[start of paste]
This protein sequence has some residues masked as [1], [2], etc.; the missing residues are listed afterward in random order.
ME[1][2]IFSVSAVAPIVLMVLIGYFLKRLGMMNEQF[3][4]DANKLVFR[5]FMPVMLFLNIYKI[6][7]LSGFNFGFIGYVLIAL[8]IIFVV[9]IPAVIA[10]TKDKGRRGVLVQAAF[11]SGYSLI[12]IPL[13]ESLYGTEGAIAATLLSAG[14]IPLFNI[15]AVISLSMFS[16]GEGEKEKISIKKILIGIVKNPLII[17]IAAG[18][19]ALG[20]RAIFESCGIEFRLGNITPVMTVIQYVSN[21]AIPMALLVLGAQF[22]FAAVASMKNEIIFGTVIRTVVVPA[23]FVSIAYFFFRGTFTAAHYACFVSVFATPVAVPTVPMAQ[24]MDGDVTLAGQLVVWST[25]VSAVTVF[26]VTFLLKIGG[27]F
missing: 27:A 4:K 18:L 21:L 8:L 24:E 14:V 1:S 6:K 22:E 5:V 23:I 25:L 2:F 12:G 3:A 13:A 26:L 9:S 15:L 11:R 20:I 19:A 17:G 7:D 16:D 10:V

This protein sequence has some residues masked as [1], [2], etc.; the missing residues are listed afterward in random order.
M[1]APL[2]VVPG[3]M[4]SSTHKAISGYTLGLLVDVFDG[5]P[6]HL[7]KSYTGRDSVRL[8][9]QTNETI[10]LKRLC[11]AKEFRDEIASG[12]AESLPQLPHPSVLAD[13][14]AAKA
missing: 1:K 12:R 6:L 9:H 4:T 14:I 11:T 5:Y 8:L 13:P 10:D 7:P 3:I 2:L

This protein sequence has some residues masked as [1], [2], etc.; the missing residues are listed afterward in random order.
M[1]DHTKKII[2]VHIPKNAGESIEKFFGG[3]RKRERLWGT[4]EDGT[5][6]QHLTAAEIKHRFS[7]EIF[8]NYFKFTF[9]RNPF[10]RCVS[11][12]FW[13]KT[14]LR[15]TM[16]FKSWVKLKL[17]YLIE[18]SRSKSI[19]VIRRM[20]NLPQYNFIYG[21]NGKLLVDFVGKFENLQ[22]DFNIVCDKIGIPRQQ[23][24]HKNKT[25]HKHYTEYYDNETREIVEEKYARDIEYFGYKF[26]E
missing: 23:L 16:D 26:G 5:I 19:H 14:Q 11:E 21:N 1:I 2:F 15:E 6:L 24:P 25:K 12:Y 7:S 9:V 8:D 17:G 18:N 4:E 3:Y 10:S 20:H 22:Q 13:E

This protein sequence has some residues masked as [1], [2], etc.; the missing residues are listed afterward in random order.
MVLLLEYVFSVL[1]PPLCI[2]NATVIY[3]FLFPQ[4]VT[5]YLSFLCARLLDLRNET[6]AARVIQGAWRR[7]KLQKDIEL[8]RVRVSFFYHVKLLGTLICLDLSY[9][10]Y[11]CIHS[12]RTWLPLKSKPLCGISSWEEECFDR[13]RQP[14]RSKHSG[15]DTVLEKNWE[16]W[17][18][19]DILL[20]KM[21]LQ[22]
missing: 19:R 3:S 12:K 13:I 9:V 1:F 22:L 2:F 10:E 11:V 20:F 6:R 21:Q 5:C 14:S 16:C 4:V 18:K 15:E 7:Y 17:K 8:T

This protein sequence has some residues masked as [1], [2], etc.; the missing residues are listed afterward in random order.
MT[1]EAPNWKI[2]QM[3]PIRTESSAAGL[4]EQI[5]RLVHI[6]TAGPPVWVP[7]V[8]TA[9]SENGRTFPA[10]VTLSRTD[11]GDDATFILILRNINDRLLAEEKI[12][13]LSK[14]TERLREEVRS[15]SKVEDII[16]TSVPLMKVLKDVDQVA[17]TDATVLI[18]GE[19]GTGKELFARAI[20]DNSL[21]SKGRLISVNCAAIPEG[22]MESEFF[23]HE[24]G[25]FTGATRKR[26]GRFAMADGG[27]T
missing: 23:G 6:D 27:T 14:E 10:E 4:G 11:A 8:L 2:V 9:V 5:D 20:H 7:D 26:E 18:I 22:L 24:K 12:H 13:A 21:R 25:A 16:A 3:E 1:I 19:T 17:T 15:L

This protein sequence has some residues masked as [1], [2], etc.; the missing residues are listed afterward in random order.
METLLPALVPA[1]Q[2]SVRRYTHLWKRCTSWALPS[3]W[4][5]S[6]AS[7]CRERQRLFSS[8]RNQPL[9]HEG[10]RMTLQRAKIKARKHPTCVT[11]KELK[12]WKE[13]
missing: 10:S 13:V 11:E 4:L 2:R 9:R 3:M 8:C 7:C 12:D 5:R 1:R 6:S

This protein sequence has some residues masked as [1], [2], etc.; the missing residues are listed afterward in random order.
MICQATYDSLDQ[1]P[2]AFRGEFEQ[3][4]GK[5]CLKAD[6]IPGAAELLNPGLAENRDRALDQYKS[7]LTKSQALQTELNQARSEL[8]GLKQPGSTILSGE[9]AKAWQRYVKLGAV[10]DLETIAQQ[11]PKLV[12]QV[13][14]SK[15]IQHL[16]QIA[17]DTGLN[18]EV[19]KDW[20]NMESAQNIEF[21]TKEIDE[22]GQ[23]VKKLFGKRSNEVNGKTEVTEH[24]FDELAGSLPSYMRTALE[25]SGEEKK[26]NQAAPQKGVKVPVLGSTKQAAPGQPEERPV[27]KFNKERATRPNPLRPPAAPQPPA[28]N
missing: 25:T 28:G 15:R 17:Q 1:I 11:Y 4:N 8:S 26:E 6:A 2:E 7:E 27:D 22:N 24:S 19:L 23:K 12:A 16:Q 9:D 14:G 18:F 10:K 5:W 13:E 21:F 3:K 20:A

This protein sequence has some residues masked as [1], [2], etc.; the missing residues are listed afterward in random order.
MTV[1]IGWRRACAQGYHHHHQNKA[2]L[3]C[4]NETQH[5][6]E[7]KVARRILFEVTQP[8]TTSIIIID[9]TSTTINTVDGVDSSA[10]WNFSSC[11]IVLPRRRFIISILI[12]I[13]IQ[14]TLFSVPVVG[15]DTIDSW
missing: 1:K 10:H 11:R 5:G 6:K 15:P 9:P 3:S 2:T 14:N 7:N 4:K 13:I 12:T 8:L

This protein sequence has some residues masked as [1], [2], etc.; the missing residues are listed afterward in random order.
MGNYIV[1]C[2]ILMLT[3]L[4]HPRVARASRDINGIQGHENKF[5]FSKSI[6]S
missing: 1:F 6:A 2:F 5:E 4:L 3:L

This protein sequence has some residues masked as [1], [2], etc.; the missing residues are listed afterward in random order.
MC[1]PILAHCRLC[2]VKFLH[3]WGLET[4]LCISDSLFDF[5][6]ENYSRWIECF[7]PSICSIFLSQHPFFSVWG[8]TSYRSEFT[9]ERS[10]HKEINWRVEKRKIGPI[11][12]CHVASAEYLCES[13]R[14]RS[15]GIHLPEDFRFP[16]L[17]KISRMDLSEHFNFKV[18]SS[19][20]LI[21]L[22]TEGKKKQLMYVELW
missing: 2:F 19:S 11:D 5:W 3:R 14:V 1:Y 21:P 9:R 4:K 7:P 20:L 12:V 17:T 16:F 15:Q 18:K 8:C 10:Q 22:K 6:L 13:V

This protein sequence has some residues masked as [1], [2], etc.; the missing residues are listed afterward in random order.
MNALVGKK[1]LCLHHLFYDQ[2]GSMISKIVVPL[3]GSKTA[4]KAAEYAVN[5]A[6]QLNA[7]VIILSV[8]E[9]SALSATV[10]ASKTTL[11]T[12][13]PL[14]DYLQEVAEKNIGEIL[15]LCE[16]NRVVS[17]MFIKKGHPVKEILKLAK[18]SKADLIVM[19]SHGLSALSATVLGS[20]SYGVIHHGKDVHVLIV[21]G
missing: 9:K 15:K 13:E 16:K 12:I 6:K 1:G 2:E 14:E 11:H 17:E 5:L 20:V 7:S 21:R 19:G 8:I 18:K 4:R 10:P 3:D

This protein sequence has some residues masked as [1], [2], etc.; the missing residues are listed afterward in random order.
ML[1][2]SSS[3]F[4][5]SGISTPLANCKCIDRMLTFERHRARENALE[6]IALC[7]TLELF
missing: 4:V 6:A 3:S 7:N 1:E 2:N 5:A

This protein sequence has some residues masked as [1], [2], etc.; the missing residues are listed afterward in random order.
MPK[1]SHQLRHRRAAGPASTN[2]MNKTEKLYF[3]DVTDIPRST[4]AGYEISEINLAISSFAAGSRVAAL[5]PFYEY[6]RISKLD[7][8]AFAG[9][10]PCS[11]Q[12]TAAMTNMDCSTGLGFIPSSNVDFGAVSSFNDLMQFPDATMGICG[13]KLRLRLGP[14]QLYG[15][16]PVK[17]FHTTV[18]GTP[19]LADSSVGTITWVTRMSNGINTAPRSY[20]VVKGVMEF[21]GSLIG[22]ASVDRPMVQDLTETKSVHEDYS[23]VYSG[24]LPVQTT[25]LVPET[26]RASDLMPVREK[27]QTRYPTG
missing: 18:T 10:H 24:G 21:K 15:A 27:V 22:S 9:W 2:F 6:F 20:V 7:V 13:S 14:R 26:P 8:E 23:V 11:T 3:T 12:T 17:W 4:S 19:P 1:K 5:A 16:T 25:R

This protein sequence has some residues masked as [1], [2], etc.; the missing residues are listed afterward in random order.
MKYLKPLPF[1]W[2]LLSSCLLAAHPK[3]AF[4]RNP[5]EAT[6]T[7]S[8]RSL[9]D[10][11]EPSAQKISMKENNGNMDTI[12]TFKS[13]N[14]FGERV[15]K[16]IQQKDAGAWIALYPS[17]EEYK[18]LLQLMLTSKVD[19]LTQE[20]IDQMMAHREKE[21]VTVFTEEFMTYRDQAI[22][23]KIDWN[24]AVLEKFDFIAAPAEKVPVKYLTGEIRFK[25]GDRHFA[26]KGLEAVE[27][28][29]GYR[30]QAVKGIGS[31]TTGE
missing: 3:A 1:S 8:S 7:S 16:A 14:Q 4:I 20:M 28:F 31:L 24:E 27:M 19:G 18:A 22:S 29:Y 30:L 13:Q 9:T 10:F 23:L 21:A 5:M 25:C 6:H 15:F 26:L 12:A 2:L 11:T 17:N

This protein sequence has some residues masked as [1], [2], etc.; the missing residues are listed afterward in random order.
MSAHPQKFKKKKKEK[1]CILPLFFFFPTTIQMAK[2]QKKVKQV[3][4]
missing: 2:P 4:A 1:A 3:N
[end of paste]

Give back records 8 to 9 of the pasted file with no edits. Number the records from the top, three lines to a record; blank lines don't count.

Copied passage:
This protein sequence has some residues masked as [1], [2], etc.; the missing residues are listed afterward in random order.
MTV[1]IGWRRACAQGYHHHHQNKA[2]L[3]C[4]NETQH[5][6]E[7]KVARRILFEVTQP[8]TTSIIIID[9]TSTTINTVDGVDSSA[10]WNFSSC[11]IVLPRRRFIISILI[12]I[13]IQ[14]TLFSVPVVG[15]DTIDSW
missing: 1:K 10:H 11:R 5:G 6:K 15:P 9:P 3:S 2:T 14:N 7:N 4:K 13:I 12:T 8:L

This protein sequence has some residues masked as [1], [2], etc.; the missing residues are listed afterward in random order.
MGNYIV[1]C[2]ILMLT[3]L[4]HPRVARASRDINGIQGHENKF[5]FSKSI[6]S
missing: 1:F 6:A 2:F 5:E 4:L 3:L